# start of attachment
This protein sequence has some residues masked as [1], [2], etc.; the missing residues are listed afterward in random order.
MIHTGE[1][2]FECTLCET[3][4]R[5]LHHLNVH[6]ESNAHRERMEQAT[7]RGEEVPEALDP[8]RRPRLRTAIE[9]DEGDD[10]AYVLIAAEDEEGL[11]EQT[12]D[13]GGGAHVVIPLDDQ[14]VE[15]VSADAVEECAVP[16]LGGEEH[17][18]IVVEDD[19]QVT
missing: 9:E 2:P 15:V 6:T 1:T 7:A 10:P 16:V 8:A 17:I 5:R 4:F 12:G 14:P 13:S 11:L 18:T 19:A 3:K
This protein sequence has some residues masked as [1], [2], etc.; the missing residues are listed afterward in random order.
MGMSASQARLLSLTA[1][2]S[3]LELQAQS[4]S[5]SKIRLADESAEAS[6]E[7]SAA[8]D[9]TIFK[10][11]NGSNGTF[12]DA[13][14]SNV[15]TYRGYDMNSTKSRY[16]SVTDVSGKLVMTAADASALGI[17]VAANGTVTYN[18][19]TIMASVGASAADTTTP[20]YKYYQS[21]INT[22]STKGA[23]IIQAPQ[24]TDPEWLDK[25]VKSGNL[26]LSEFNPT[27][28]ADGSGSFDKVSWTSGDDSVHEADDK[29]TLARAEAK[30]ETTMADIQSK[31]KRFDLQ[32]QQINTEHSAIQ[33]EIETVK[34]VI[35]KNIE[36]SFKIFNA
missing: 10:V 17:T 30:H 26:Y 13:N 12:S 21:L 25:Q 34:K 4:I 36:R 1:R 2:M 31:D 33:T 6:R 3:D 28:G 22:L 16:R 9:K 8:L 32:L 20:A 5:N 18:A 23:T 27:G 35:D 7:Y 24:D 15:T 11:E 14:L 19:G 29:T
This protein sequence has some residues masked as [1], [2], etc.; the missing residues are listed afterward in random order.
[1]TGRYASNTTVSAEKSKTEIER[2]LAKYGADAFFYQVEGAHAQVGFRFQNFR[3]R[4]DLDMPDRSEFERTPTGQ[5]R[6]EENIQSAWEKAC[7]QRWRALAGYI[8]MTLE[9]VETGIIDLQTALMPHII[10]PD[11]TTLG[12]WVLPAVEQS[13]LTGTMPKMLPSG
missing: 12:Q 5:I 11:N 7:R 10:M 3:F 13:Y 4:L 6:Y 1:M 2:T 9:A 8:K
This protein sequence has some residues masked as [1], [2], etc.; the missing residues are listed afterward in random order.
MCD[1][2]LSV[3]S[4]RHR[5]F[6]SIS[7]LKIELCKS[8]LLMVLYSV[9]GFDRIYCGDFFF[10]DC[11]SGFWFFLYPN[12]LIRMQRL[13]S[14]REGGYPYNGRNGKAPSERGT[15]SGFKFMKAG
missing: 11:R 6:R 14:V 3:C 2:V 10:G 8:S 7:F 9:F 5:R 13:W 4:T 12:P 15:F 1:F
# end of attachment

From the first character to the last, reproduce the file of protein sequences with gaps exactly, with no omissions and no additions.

This protein sequence has some residues masked as [1], [2], etc.; the missing residues are listed afterward in random order.
MIHTGE[1][2]FECTLCET[3][4]R[5]LHHLNVH[6]ESNAHRERMEQAT[7]RGEEVPEALDP[8]RRPRLRTAIE[9]DEGDD[10]AYVLIAAEDEEGL[11]EQT[12]D[13]GGGAHVVIPLDDQ[14]VE[15]VSADAVEECAVP[16]LGGEEH[17][18]IVVEDD[19]QVT
missing: 9:E 2:P 15:V 6:T 1:T 7:A 10:P 16:V 8:A 17:I 5:R 4:F 12:G 14:P 13:S 11:L 18:T 19:A 3:K
This protein sequence has some residues masked as [1], [2], etc.; the missing residues are listed afterward in random order.
MGMSASQARLLSLTA[1][2]S[3]LELQAQS[4]S[5]SKIRLADESAEAS[6]E[7]SAA[8]D[9]TIFK[10][11]NGSNGTF[12]DA[13][14]SNV[15]TYRGYDMNSTKSRY[16]SVTDVSGKLVMTAADASALGI[17]VAANGTVTYN[18][19]TIMASVGASAADTTTP[20]YKYYQS[21]INT[22]STKGA[23]IIQAPQ[24]TDPEWLDK[25]VKSGNL[26]LSEFNPT[27][28]ADGSGSFDKVSWTSGDDSVHEADDK[29]TLARAEAK[30]ETTMADIQSK[31]KRFDLQ[32]QQINTEHSAIQ[33]EIETVK[34]VI[35]KNIE[36]SFKIFNA
missing: 10:V 17:T 30:H 26:Y 13:N 12:S 21:L 25:Q 34:K 4:I 36:R 1:R 2:M 31:D 33:T 6:R 3:D 28:G 22:L 16:R 9:K 8:L 32:L 20:A 5:N 18:A 23:T 27:G 35:D 7:Y 24:D 15:T 11:E 14:L 19:G 29:T
This protein sequence has some residues masked as [1], [2], etc.; the missing residues are listed afterward in random order.
[1]TGRYASNTTVSAEKSKTEIER[2]LAKYGADAFFYQVEGAHAQVGFRFQNFR[3]R[4]DLDMPDRSEFERTPTGQ[5]R[6]EENIQSAWEKAC[7]QRWRALAGYI[8]MTLE[9]VETGIIDLQTALMPHII[10]PD[11]TTLG[12]WVLPAVEQS[13]LTGTMPKMLPSG
missing: 12:Q 5:I 11:N 7:R 10:M 3:F 13:Y 4:L 6:Y 1:M 2:T 9:A 8:K
This protein sequence has some residues masked as [1], [2], etc.; the missing residues are listed afterward in random order.
MCD[1][2]LSV[3]S[4]RHR[5]F[6]SIS[7]LKIELCKS[8]LLMVLYSV[9]GFDRIYCGDFFF[10]DC[11]SGFWFFLYPN[12]LIRMQRL[13]S[14]REGGYPYNGRNGKAPSERGT[15]SGFKFMKAG
missing: 11:R 6:R 14:V 3:C 2:V 10:G 8:S 7:F 9:F 5:R 13:W 4:T 12:P 15:F 1:F